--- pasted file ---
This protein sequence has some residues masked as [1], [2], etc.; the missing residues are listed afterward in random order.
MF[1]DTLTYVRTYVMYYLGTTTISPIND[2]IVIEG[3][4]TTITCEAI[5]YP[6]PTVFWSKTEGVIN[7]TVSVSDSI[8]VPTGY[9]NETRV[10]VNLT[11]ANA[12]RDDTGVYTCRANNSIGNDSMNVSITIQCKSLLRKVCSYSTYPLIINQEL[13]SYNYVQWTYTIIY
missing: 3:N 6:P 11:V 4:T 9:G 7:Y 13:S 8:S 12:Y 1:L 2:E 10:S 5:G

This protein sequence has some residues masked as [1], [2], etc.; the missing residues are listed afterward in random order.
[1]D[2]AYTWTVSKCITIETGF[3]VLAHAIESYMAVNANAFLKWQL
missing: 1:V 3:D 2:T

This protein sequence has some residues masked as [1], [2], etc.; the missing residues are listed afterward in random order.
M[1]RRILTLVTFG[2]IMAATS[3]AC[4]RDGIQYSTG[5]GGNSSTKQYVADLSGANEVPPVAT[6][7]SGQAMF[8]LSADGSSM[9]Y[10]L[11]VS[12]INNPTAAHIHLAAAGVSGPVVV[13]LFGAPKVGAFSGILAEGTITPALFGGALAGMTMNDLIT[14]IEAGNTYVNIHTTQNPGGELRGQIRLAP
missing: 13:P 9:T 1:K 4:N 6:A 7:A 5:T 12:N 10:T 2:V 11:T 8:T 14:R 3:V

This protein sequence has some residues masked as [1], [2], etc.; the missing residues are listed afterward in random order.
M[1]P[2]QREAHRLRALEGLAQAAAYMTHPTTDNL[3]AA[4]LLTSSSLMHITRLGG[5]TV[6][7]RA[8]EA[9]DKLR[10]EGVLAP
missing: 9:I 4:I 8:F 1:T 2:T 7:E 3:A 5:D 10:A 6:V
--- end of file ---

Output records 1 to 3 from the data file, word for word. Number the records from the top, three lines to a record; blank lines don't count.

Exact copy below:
This protein sequence has some residues masked as [1], [2], etc.; the missing residues are listed afterward in random order.
MF[1]DTLTYVRTYVMYYLGTTTISPIND[2]IVIEG[3][4]TTITCEAI[5]YP[6]PTVFWSKTEGVIN[7]TVSVSDSI[8]VPTGY[9]NETRV[10]VNLT[11]ANA[12]RDDTGVYTCRANNSIGNDSMNVSITIQCKSLLRKVCSYSTYPLIINQEL[13]SYNYVQWTYTIIY
missing: 3:N 6:P 11:V 4:T 9:G 7:Y 13:S 8:S 12:Y 1:L 2:E 10:S 5:G

This protein sequence has some residues masked as [1], [2], etc.; the missing residues are listed afterward in random order.
[1]D[2]AYTWTVSKCITIETGF[3]VLAHAIESYMAVNANAFLKWQL
missing: 1:V 3:D 2:T

This protein sequence has some residues masked as [1], [2], etc.; the missing residues are listed afterward in random order.
M[1]RRILTLVTFG[2]IMAATS[3]AC[4]RDGIQYSTG[5]GGNSSTKQYVADLSGANEVPPVAT[6][7]SGQAMF[8]LSADGSSM[9]Y[10]L[11]VS[12]INNPTAAHIHLAAAGVSGPVVV[13]LFGAPKVGAFSGILAEGTITPALFGGALAGMTMNDLIT[14]IEAGNTYVNIHTTQNPGGELRGQIRLAP
missing: 13:P 9:T 1:K 4:N 6:A 7:A 5:T 12:N 10:T 2:V 11:T 8:T 14:R 3:V